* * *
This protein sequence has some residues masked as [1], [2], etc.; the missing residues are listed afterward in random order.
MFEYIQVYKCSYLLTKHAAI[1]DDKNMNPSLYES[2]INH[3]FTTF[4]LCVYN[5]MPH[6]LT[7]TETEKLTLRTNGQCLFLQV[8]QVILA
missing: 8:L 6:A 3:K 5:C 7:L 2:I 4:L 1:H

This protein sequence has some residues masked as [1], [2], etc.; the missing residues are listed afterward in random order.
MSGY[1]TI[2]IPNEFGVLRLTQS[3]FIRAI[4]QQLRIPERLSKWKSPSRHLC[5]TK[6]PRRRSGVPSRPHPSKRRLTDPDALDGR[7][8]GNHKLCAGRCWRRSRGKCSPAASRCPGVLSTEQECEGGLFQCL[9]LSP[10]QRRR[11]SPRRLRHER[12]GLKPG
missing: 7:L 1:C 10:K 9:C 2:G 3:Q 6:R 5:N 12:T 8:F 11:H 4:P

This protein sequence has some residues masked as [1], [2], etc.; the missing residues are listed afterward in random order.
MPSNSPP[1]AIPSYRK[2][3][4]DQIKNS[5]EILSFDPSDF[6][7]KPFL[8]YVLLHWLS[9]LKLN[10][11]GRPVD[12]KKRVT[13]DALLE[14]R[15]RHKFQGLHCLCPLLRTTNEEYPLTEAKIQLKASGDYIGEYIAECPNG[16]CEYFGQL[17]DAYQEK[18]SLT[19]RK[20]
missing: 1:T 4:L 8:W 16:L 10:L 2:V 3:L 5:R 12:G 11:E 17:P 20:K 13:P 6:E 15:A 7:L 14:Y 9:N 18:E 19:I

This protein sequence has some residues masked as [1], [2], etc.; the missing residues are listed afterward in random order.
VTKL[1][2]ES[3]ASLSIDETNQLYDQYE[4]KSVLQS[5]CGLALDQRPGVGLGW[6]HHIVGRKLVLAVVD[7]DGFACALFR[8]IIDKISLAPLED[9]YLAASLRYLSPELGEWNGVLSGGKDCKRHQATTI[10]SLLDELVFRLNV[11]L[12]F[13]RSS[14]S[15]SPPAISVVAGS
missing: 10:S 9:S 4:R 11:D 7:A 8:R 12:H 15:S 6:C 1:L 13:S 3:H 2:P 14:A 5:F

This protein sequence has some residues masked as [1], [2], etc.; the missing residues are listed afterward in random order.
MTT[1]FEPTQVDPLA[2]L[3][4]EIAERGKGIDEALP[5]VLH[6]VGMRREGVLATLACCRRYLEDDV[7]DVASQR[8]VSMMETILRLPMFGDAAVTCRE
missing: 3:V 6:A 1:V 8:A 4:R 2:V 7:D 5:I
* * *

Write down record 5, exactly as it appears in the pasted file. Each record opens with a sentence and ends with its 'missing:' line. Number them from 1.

This protein sequence has some residues masked as [1], [2], etc.; the missing residues are listed afterward in random order.
MTT[1]FEPTQVDPLA[2]L[3][4]EIAERGKGIDEALP[5]VLH[6]VGMRREGVLATLACCRRYLEDDV[7]DVASQR[8]VSMMETILRLPMFGDAAVTCRE
missing: 3:V 6:A 1:V 8:A 4:R 2:V 7:D 5:I